Egg clutch and hatchling statistics for samples of two lineages of Aspidoscelis exsanguis. For each character, first row: mean ± 1 SE (samples sharing the same capital letter in a row are not significantly different at α = 0.05); second row: standard deviation (samples with different lower case letters in a row have significantly different variances for that character); third row: range and (sample size). Characters are described in the text; sample details are provided in appendix 2.

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When a clutch was laid, we weighed it and divided by the number of eggs to estimate the weight of one egg in that clutch. Because eggs were incubated at room temperature, which varied, we recorded the number of days to hatching as a proxy for temperature. Finally, upon hatching, we recorded the weight and SVL of the hatchlings (table 9). Because GAB was the scale character with the widest range of variation, we compared that character with these life history variables. We used specimens having complete data for both lineages (AMNH R-109468 lineage N = 30; AMNH R-113352 lineage N = 8) in multiple regression analyses and regression of GAB on number of days to hatching, using data for the two lineages both separated and pooled (to increase sample size). No clear relationships were found.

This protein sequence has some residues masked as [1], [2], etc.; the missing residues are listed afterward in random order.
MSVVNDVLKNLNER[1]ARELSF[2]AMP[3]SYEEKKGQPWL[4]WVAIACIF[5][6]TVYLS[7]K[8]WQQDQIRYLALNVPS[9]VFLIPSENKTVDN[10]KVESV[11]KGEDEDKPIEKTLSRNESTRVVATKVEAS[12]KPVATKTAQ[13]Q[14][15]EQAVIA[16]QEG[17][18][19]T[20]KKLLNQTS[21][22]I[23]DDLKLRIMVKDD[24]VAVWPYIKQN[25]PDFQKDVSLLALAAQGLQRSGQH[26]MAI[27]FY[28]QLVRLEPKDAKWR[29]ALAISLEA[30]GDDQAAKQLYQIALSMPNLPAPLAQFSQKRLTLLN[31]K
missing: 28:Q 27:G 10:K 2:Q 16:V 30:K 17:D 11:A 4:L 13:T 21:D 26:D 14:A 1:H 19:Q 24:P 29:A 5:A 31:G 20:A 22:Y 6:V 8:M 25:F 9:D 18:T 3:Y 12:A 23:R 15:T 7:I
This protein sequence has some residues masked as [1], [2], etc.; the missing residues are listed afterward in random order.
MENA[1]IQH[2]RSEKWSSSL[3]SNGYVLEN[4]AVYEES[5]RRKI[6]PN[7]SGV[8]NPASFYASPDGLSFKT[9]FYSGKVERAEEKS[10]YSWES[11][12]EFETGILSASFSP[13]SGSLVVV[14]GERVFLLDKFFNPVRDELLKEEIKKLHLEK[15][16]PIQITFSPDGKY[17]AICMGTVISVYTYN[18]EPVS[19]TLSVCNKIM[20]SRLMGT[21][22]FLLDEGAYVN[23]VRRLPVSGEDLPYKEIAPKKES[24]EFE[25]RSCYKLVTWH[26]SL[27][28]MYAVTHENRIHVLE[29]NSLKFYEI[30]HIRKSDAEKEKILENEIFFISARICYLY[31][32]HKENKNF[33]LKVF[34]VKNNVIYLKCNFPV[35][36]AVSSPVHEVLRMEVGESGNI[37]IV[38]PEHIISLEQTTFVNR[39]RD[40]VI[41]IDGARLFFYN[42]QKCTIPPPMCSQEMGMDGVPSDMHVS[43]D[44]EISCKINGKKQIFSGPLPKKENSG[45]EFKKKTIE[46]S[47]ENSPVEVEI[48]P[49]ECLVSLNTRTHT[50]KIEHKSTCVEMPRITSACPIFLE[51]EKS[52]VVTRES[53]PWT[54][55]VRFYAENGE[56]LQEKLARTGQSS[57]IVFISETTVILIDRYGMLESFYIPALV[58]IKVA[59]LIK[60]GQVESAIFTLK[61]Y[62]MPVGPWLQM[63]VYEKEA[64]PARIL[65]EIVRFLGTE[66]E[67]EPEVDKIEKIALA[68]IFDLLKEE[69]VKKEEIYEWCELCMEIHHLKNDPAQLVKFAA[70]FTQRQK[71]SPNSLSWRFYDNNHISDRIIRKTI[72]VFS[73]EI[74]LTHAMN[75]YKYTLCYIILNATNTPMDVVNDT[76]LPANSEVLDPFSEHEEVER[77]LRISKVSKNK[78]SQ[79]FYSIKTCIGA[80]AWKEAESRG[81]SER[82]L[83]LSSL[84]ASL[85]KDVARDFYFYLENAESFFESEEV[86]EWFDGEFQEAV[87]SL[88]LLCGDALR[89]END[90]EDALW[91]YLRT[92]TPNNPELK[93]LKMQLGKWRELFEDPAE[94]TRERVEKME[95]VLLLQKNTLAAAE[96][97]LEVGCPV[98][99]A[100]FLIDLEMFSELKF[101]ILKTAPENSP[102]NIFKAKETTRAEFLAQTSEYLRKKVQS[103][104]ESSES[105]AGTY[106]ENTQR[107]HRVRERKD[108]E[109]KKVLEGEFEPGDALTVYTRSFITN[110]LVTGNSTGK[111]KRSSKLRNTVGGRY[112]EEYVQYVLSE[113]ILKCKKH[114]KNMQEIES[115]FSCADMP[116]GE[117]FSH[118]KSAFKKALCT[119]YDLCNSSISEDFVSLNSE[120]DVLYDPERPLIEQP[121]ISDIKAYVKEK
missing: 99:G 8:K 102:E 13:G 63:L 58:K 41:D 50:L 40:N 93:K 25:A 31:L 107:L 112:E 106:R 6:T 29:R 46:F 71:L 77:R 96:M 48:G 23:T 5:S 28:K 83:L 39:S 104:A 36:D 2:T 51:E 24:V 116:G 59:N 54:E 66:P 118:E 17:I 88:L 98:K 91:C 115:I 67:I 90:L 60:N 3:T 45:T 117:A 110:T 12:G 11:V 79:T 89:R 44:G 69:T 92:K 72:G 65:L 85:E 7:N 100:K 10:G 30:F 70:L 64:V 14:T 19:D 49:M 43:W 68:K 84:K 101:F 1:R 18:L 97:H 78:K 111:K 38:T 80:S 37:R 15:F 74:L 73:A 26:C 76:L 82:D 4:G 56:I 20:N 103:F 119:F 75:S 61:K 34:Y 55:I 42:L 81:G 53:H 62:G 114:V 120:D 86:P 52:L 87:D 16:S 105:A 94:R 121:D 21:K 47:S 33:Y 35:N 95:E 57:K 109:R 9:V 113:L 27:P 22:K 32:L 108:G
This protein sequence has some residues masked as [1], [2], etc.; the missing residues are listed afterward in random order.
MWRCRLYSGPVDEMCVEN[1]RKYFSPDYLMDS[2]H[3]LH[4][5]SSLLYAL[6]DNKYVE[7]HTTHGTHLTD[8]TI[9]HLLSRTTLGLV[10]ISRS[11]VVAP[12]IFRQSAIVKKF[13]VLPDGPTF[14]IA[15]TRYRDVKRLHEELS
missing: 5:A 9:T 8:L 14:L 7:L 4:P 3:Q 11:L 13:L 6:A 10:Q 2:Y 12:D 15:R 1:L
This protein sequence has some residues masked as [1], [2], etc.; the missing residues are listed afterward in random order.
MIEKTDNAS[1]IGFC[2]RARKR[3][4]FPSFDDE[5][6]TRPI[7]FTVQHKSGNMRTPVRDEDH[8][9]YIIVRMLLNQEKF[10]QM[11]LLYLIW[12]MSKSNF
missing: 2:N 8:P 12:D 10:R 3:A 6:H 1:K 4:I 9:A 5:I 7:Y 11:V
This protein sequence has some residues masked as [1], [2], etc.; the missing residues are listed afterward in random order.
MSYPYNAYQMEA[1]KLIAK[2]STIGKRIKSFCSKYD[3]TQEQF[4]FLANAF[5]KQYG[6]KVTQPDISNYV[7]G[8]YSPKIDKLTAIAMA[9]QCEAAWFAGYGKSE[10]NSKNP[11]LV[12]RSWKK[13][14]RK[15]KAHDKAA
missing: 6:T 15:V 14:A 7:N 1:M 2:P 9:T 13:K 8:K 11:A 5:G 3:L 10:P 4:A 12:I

SUMMARY AND CONCLUSIONS

For the characters we examined, there is no general pattern that shows clonal A. exsanguis as less variable than bisexual A. inornata. All meristic characters had a range of variation in the two laboratory lineages compared, not a fixed condition from individual to individual (table 1).

The two lineages of A. exsanguis cloned in the laboratory from field females collected at the same locality differed in 2 out of 10 meristic characters (GAB and COS(u); table 1). This is consistent with the theory that a population sample of a parthenogenetic species can consist of more than one clone, although we do not know whether the cause of these meristic differences is based on differences in DNA. This is consistent also with two laboratory clones of A. neavesi differing in 2 out of the same 10 characters (SPV and FP; Cole et al., 2014), and the clutches of A. neavesi were also all incubated at one temperature (28° C), in this case at the Stowers Institute for Medical Research (D.P. Baumann, personal commun.). In general, the standard errors of the univariate variation of the 10 characters were similar in the A. exsanguis reported here and the A. neavesi reported by Cole et al. (2014), except that the standard errors were clearly higher in GAB, SDL-F(u), GUL, and PSC in the lineage of AMNH R-113352 reported here, which is the smallest sample.